• dan martin says:

    #13 sums it up.
    Though eating stool softeners like M&Ms does help a little.

  • Waldo says:

    Heal quickly and get out there soon.

  • Tom Hall says:

    The scrubbing out is the worst, but I wish I’d done it better! Now I have Westchester Parkway permanently embedded in my shoulder, and that’s worse 😉

    Heal up Grandpa!

    best, Tom Hall

  • marc caruso says:

    Hope you get better. You left out the part about getting yelled at while you try to sit up to see what is going on as they leave you alone while they wait for the tech to check your xrays. I think that is the worse. Someone telling me lie back down to we finish looking at your xrays you can damage your spine. if you sit up. And then once that is done they go back to ignoring you. And you are left wondering if they have forgotten about you and when you can go home then you hear the best words in the world you can go home.

  • channel_zero says:

    Having the deeply embedded bits of asphalt scrubbed out of your road rash falls into the “New Category of Pain” category.

    It must not have been very bad? The two times I’ve been to the ER with terrible road rash, they gave me a topical all over the burned/scraped areas before cleaning. They had quite a bit of area to cover.

    The worst/best part was the scrub brush to the wounds. I couldn’t feel it very much, (whew!) but terrifying at the same time because my mind “knows” what that brush should feel like.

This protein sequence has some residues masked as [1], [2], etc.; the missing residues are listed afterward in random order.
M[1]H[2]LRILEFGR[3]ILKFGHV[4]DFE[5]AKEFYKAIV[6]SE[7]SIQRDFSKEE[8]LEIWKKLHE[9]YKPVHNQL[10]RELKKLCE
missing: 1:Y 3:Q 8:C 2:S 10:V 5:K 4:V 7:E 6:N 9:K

Someone reading probably knows the name of a topical to request. Request it. It’s the best $200 you’ll ever spend in an ER cleaning road rash.

    • channel_zero says:

      Wishing you a fast recovery that includes extra grandbaby time.

      • fsethd says:

        Thank you! Trying to milk it as much as I can. Fortunately my pain and discomfort is but a trifle as compared to the heroic injuries and incredibly manly suffering endured by others!

    • fsethd says:

      It wasn’t bad at all. Just a tiny scratch. They used a loupe to find it and after cleaning they covered it with a mini- Band-Aid about the size of a dime.

  • bikinginla says:

    Oh man, just saw this. Feel better fast. On the other hand, you nailed this list; nice to see you can keep laughing through the pain.

    • fsethd says:

      Thanks, Ted! As we love to say, “It could have been worse.” And as we always silently say, cursing ourselves, “It could have been better.”